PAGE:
Water, Air, & Soil Pollution: Focus

, Volume 7, Issue 1–3, pp 99–109 | Cite as

Nitrogen Saturation of Terrestrial Ecosystems: Some Recent Findings and Their Implications for Our Conceptual Framework

Article

Abstract

The consequences of nitrogen (N) enrichment for terrestrial and freshwater ecosystems are of increasing concern in many areas due to continued or increasing high emission rates of reactive N. Within terrestrial ecosystems various conceptual frameworks and modelling approaches have been developed which have enhanced our understanding of the sequence of changes associated with increased N availability and help us predict their future impacts. Here, some recent findings are described and their implications for these conceptual frameworks and modelling approaches discussed. They are: (a) an early loss of plant species that are characteristic of low N conditions as N availability increases and a loss of species with high N retention efficiencies (so called N ‘filters’), (b) suppression of microbial immobilisation of deposited \({\text{NO}}^{ - }_{3} \) due to increased \({\text{NH}}^{ + }_{4} \) availability in the early stages of N saturation, (c) the early onset of \({\text{NO}}^{ - }_{3} \) leaching due to these changes (a and b above) in both plant and microbial functioning, (d) reduced sensitivity of vegetation to N additions in areas with high historical N deposition, (e) delayed changes in soil C:N changes due to increased net primary productivity and reduced decomposition of soil organic matter. Some suggestions of early indicators of N saturation are suggested (occurrence of mosses; \({\text{NH}}^{ + }_{4} :{\text{NO}}^{ - }_{3} \) ratio in surface soils) which indicate either a shift in ecosystem function and/or structure.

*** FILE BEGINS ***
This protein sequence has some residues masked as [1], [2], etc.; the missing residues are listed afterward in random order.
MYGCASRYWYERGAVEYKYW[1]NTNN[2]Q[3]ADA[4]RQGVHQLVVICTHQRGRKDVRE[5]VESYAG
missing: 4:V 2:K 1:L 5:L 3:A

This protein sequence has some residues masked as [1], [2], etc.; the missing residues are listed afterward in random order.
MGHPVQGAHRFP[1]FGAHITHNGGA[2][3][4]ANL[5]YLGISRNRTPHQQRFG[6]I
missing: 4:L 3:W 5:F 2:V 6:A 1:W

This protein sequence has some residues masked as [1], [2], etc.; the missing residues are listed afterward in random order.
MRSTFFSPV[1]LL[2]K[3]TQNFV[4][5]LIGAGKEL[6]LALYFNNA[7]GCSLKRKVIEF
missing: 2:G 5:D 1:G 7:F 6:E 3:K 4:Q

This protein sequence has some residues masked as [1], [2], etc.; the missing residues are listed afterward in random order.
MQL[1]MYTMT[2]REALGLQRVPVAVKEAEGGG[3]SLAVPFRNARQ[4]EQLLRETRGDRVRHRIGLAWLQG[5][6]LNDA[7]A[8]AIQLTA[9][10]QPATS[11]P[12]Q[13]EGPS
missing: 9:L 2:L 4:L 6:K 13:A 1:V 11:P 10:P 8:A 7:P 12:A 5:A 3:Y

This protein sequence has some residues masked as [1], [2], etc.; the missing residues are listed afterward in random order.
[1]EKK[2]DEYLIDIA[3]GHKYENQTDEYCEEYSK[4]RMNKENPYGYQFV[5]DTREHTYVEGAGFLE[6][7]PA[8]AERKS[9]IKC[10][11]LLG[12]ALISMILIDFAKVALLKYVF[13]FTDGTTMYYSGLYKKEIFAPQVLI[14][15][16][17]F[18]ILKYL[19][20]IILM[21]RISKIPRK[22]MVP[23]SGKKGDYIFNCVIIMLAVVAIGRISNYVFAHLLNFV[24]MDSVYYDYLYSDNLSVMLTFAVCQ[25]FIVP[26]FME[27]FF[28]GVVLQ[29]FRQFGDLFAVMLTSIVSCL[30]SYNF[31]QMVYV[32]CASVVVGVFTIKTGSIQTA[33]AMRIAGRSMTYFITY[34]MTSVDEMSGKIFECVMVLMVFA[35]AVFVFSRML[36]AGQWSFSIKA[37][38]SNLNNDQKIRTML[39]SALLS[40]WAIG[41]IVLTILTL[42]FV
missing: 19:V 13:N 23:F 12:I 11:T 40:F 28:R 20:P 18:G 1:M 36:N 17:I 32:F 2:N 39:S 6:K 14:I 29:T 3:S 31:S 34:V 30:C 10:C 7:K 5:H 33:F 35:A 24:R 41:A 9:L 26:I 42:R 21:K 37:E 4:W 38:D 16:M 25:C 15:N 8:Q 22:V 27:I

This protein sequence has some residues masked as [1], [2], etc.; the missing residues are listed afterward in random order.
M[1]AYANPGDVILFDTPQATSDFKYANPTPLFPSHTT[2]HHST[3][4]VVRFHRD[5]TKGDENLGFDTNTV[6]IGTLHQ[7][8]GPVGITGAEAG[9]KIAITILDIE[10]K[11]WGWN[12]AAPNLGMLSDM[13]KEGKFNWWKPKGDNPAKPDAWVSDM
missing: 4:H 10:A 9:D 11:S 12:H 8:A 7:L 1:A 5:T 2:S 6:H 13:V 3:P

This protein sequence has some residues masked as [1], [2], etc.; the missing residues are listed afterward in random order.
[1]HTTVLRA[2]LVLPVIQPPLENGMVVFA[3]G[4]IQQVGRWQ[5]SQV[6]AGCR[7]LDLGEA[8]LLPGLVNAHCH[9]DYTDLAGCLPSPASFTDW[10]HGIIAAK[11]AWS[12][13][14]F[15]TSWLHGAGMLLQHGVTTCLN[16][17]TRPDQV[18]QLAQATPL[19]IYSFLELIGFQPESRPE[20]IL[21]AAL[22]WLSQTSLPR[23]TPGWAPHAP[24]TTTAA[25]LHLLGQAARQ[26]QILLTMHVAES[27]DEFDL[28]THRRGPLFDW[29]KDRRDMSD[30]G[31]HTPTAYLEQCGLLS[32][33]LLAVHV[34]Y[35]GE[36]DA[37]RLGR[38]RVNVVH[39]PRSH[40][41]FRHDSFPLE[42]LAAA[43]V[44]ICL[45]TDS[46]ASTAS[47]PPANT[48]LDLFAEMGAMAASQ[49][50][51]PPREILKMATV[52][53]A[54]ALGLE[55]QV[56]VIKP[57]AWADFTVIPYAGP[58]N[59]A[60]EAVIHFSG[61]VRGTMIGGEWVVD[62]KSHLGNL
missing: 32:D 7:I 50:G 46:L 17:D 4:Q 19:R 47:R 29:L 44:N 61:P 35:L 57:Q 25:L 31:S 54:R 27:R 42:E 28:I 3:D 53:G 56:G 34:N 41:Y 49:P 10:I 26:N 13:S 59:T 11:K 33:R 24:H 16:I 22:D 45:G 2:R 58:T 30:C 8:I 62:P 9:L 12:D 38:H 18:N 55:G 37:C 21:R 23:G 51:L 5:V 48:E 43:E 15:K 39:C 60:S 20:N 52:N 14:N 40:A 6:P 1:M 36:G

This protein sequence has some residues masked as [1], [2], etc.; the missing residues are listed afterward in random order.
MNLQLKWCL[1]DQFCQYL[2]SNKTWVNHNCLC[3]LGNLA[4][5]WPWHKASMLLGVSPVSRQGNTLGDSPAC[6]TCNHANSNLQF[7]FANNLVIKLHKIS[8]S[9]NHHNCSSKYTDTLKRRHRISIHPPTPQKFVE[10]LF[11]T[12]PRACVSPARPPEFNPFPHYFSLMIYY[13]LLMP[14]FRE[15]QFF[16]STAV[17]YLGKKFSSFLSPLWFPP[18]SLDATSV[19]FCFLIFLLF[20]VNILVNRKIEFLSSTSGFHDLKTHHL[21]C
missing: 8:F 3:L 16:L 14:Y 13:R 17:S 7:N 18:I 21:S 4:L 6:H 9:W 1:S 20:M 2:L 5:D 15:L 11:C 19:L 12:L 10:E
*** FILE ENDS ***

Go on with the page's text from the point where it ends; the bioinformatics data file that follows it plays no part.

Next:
Keywords

diversity eutrophication nitrate leaching nitrogen saturation microbial immobilisation soil C:N ratio species composition 

Notes

Acknowledgements

The UK Department of the Environment, Food and Rural Affairs and the Natural Environment Research Council provided the funding for many of the UK studies reported here and the time for this synthesis. My thanks to the Acid Rain 2005 Organising Committee for giving me the opportunity to share these ideas and to the many colleagues and two referees for their helpful comments.

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© Springer Science+Business Media B.V. 2007

Authors and Affiliations

  1. 1.Centre for Ecology and HydrologyBangorUK

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